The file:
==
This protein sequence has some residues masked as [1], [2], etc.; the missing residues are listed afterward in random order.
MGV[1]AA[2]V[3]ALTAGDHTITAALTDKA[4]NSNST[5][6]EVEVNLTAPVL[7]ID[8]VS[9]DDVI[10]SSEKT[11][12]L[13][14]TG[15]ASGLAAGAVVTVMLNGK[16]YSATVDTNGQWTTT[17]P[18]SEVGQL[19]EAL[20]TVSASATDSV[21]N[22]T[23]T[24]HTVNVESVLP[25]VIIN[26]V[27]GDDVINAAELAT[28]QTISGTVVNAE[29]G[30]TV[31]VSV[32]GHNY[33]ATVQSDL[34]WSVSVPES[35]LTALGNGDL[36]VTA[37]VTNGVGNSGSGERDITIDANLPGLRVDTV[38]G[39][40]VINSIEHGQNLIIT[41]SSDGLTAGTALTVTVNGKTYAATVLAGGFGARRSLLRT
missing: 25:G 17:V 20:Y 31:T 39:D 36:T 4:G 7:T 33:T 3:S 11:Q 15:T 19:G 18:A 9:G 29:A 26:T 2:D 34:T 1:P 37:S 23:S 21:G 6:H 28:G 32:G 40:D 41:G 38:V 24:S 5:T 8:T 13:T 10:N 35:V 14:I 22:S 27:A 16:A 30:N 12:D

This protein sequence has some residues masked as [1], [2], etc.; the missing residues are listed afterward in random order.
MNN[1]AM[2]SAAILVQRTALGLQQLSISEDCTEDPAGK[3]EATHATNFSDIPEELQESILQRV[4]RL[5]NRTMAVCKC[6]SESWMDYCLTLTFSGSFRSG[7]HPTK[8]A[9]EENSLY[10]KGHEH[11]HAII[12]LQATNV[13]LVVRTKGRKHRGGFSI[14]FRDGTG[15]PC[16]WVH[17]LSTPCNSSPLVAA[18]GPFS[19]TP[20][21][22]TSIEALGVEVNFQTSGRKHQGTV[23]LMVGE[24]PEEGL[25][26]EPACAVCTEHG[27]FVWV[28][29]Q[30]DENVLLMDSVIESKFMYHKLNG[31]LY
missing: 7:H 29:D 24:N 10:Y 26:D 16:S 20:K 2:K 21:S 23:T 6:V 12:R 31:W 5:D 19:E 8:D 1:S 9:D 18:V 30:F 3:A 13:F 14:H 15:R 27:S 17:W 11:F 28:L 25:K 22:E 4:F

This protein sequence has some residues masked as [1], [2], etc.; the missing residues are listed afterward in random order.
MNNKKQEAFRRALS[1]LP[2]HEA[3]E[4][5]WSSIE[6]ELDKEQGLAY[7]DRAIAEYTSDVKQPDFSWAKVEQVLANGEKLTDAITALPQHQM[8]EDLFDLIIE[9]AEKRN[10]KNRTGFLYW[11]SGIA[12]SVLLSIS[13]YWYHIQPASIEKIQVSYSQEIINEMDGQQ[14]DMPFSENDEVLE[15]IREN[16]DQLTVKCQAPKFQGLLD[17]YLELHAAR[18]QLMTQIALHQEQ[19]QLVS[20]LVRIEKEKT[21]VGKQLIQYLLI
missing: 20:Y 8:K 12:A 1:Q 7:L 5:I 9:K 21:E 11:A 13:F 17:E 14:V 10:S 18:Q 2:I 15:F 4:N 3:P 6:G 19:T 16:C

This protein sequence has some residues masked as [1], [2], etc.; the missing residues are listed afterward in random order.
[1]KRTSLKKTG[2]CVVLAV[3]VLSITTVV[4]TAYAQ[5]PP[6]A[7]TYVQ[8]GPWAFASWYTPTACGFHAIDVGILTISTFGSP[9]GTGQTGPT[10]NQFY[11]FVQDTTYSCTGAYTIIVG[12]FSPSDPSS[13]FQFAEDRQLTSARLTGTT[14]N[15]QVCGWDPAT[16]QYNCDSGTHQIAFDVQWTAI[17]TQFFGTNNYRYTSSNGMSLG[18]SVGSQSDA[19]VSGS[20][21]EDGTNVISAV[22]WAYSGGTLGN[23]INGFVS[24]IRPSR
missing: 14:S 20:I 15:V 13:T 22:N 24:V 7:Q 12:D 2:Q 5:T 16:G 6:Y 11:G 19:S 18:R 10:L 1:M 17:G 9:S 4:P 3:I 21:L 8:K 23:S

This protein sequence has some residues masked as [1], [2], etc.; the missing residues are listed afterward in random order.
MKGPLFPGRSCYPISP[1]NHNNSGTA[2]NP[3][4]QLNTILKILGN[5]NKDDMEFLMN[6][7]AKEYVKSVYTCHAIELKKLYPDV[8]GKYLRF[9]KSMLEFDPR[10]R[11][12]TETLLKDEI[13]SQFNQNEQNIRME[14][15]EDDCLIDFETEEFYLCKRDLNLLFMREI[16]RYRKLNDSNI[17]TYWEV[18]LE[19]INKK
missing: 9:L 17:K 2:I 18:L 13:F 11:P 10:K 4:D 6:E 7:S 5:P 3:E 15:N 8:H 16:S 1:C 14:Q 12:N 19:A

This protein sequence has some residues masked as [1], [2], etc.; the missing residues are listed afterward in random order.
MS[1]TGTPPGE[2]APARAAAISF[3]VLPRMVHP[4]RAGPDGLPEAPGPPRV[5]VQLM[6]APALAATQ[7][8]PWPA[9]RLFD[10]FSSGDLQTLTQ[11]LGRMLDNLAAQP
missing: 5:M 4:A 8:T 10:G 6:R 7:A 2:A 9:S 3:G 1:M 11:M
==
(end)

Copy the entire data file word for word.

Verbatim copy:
This protein sequence has some residues masked as [1], [2], etc.; the missing residues are listed afterward in random order.
MGV[1]AA[2]V[3]ALTAGDHTITAALTDKA[4]NSNST[5][6]EVEVNLTAPVL[7]ID[8]VS[9]DDVI[10]SSEKT[11][12]L[13][14]TG[15]ASGLAAGAVVTVMLNGK[16]YSATVDTNGQWTTT[17]P[18]SEVGQL[19]EAL[20]TVSASATDSV[21]N[22]T[23]T[24]HTVNVESVLP[25]VIIN[26]V[27]GDDVINAAELAT[28]QTISGTVVNAE[29]G[30]TV[31]VSV[32]GHNY[33]ATVQSDL[34]WSVSVPES[35]LTALGNGDL[36]VTA[37]VTNGVGNSGSGERDITIDANLPGLRVDTV[38]G[39][40]VINSIEHGQNLIIT[41]SSDGLTAGTALTVTVNGKTYAATVLAGGFGARRSLLRT
missing: 25:G 17:V 20:Y 31:T 39:D 36:T 4:G 7:T 33:T 3:S 11:Q 15:T 19:G 18:A 9:G 29:A 26:T 2:D 34:T 1:P 37:S 23:S 21:G 6:H 28:G 32:G 40:D 41:G 38:V 24:S 5:T 8:T 13:T 10:N 35:V 14:I 22:S 27:A 16:A 30:N 12:D

This protein sequence has some residues masked as [1], [2], etc.; the missing residues are listed afterward in random order.
MNN[1]AM[2]SAAILVQRTALGLQQLSISEDCTEDPAGK[3]EATHATNFSDIPEELQESILQRV[4]RL[5]NRTMAVCKC[6]SESWMDYCLTLTFSGSFRSG[7]HPTK[8]A[9]EENSLY[10]KGHEH[11]HAII[12]LQATNV[13]LVVRTKGRKHRGGFSI[14]FRDGTG[15]PC[16]WVH[17]LSTPCNSSPLVAA[18]GPFS[19]TP[20][21][22]TSIEALGVEVNFQTSGRKHQGTV[23]LMVGE[24]PEEGL[25][26]EPACAVCTEHG[27]FVWV[28][29]Q[30]DENVLLMDSVIESKFMYHKLNG[31]LY
missing: 7:H 29:D 24:N 10:Y 26:D 16:S 20:K 2:K 21:S 23:T 6:V 12:R 31:W 5:D 19:E 8:D 1:S 9:D 18:V 30:F 3:A 13:F 14:H 15:R 27:S 17:W 11:F 28:L 25:K 22:E 4:F

This protein sequence has some residues masked as [1], [2], etc.; the missing residues are listed afterward in random order.
MNNKKQEAFRRALS[1]LP[2]HEA[3]E[4][5]WSSIE[6]ELDKEQGLAY[7]DRAIAEYTSDVKQPDFSWAKVEQVLANGEKLTDAITALPQHQM[8]EDLFDLIIE[9]AEKRN[10]KNRTGFLYW[11]SGIA[12]SVLLSIS[13]YWYHIQPASIEKIQVSYSQEIINEMDGQQ[14]DMPFSENDEVLE[15]IREN[16]DQLTVKCQAPKFQGLLD[17]YLELHAAR[18]QLMTQIALHQEQ[19]QLVS[20]LVRIEKEKT[21]VGKQLIQYLLI
missing: 20:Y 8:K 12:A 1:Q 7:L 5:I 9:K 21:E 11:A 13:F 17:E 14:V 10:S 18:Q 2:I 15:F 4:N 3:P 6:G 19:T 16:C

This protein sequence has some residues masked as [1], [2], etc.; the missing residues are listed afterward in random order.
[1]KRTSLKKTG[2]CVVLAV[3]VLSITTVV[4]TAYAQ[5]PP[6]A[7]TYVQ[8]GPWAFASWYTPTACGFHAIDVGILTISTFGSP[9]GTGQTGPT[10]NQFY[11]FVQDTTYSCTGAYTIIVG[12]FSPSDPSS[13]FQFAEDRQLTSARLTGTT[14]N[15]QVCGWDPAT[16]QYNCDSGTHQIAFDVQWTAI[17]TQFFGTNNYRYTSSNGMSLG[18]SVGSQSDA[19]VSGS[20][21]EDGTNVISAV[22]WAYSGGTLGN[23]INGFVS[24]IRPSR
missing: 14:S 20:I 15:V 13:T 22:N 24:V 7:Q 12:D 2:Q 5:T 16:G 6:Y 11:G 19:S 18:R 10:L 1:M 17:G 9:S 4:P 3:I 21:L 8:K 23:S

This protein sequence has some residues masked as [1], [2], etc.; the missing residues are listed afterward in random order.
MKGPLFPGRSCYPISP[1]NHNNSGTA[2]NP[3][4]QLNTILKILGN[5]NKDDMEFLMN[6][7]AKEYVKSVYTCHAIELKKLYPDV[8]GKYLRF[9]KSMLEFDPR[10]R[11][12]TETLLKDEI[13]SQFNQNEQNIRME[14][15]EDDCLIDFETEEFYLCKRDLNLLFMREI[16]RYRKLNDSNI[17]TYWEV[18]LE[19]INKK
missing: 9:L 17:K 2:I 18:L 13:F 11:P 10:K 4:D 6:E 7:S 5:P 3:E 15:N 8:H 16:S 1:C 14:Q 12:N 19:A

This protein sequence has some residues masked as [1], [2], etc.; the missing residues are listed afterward in random order.
MS[1]TGTPPGE[2]APARAAAISF[3]VLPRMVHP[4]RAGPDGLPEAPGPPRV[5]VQLM[6]APALAATQ[7][8]PWPA[9]RLFD[10]FSSGDLQTLTQ[11]LGRMLDNLAAQP
missing: 5:M 4:A 8:T 10:G 6:R 7:A 2:A 9:S 3:G 1:M 11:M